Of Hrithik Roshan and Black Holes

Avishek Sahu
March 18, 2016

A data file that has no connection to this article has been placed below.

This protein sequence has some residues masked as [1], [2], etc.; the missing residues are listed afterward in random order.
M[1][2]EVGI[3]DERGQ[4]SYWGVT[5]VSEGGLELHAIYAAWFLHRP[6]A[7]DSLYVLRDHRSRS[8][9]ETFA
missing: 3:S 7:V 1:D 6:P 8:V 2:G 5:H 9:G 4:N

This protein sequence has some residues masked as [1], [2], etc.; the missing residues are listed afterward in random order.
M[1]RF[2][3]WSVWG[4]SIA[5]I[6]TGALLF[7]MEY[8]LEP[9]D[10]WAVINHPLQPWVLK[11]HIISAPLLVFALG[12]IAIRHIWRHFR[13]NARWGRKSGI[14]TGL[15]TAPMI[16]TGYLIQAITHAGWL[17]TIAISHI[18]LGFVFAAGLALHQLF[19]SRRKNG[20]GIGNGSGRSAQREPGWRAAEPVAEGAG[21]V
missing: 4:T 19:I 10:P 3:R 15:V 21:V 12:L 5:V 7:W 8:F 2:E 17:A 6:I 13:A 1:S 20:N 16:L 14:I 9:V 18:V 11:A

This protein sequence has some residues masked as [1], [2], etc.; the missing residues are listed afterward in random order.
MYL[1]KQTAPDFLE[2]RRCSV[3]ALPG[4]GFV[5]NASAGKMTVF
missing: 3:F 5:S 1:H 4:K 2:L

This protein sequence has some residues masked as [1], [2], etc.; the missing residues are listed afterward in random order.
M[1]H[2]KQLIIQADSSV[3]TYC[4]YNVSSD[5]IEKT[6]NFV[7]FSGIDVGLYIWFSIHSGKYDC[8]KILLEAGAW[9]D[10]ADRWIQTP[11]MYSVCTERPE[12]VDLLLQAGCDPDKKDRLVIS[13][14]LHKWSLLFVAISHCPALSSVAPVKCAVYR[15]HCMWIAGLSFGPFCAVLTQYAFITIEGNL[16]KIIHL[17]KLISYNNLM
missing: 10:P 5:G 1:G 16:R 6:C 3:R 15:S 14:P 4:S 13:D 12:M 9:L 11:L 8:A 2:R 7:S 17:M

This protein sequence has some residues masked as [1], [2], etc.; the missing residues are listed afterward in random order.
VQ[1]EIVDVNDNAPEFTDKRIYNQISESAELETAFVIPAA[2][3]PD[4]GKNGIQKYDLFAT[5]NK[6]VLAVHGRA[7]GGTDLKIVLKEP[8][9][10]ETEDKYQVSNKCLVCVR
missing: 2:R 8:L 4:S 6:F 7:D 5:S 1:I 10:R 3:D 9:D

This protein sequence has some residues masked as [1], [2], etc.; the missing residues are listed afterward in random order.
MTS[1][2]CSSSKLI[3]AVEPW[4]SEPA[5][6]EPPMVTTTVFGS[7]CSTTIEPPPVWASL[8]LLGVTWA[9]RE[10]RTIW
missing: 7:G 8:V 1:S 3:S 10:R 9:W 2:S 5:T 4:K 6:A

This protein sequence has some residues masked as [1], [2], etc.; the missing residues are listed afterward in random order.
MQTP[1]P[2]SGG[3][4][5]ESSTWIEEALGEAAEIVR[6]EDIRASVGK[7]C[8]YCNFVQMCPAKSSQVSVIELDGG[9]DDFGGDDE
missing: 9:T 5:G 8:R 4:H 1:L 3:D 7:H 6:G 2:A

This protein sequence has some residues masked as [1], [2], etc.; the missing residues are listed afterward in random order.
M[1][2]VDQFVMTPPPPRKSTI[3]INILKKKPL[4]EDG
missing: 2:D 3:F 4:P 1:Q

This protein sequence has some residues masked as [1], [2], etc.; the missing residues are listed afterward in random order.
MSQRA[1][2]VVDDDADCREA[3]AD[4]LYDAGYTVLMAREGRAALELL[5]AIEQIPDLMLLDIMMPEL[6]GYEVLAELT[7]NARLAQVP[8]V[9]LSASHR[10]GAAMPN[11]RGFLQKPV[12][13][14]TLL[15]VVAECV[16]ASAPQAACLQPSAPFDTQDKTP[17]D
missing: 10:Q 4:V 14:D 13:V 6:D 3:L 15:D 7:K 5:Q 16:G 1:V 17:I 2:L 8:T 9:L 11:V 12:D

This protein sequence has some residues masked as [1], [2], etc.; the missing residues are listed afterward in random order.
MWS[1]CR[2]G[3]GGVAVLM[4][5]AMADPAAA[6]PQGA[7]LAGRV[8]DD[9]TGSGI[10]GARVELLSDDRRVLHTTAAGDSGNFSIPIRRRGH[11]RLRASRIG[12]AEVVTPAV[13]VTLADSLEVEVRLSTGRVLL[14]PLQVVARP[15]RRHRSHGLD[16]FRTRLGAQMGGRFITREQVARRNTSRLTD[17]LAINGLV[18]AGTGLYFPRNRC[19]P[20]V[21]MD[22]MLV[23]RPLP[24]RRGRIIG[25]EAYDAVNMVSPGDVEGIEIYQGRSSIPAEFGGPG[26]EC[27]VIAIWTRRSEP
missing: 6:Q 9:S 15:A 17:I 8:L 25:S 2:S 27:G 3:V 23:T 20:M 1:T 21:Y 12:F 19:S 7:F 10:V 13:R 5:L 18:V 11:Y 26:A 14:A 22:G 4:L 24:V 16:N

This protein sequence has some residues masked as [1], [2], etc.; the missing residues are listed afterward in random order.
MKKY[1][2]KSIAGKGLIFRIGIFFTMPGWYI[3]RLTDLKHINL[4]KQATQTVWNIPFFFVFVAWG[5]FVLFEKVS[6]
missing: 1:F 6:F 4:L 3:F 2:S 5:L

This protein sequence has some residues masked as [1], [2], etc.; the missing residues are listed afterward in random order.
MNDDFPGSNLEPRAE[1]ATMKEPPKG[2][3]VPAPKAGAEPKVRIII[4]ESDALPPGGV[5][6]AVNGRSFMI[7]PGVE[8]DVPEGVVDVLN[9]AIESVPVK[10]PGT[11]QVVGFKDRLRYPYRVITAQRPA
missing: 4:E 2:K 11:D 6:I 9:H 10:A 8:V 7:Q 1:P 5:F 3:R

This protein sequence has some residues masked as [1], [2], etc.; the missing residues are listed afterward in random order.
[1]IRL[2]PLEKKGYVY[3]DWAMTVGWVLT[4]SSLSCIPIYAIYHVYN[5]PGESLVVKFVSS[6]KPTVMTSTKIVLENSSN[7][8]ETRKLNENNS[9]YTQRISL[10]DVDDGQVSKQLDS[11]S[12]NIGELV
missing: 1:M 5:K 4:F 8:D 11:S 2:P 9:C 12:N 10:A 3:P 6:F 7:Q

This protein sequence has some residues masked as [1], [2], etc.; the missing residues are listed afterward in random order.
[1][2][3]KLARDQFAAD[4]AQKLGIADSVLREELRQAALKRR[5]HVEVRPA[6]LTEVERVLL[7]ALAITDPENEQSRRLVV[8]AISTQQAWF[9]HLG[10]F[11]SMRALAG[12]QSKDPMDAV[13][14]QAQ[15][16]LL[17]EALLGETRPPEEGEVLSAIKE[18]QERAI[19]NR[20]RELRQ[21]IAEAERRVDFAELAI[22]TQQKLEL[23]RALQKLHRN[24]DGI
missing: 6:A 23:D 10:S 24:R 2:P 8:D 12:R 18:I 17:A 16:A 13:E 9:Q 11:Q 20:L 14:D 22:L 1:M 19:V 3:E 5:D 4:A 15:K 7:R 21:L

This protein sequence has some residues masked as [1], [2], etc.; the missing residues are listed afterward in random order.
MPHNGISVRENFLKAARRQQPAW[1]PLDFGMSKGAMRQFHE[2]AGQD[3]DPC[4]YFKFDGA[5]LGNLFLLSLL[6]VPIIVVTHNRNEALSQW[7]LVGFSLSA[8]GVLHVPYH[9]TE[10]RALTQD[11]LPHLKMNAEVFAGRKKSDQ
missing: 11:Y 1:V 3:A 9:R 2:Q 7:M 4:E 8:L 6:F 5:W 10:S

There is a problem, serious problem with categorising social issues as mental health issues. No, really, I have an abiding reason for saying that. You see, it came in the news recently that Hrithik has accused someone of suffering from Asperges Syndrome(AS). That wouldn’t be much of problem unless of course you realise that casting a social issue as a mental issue here is with an obvious intent to cause more harm than otherwise. Now the pretext here is that since the accused here is known to have shown excessive and compulsive interest in one particular topic—in this case Hrithik—he or she could be slotted as suffering from AS. Now really, how is being obsessed with Hrithik psychologically different from being obsessed with Black Holes. Yes, they are different, very different, but the point is, that the difference could be social rather than psychological. Otherwise, a researched having spent years of the better part of his life researching and obsessing over black holes could also be accused as suffering from AS. Yes, I agree, that stalking Hrithik is probably not acceptable, but why is that shown as a psychological issue? It is because society finds researching and obsessing over black holes acceptable but stalking someone not. Which is how it should be—agreed. But where is the justification in slotting a social illness as a mental illness? Is it because you are unable to treat the social illness socially with your myriad laws and establishments? There is actually a graver concern here, and the concern is that given that there is no standard definition in the rule book of psychiatrists about ‘Ideal Brain Configuration,’ any action that deviates from being socially acceptable could be subjectively slotted as a mental issue. I am not siding with the accused here nor am I saying that it is okay to stalk; all I am saying is that what is regarded as ‘socially awkward’ manifested in actions very different from stalking could be of immense value for creating a context for social change. After all, there can be no change in society without social disruption; and social disruption has to come with something that deviates from what the extant social pretexts regard as socially conventional: JNU issue is a case in point. The only ones who would find social disruption unacceptable are the ones who think that society is perfectly all right the way it is now and any attempts to cause change must be prevented, if needed by slotting the awkwardness as a mental issue! Jesus!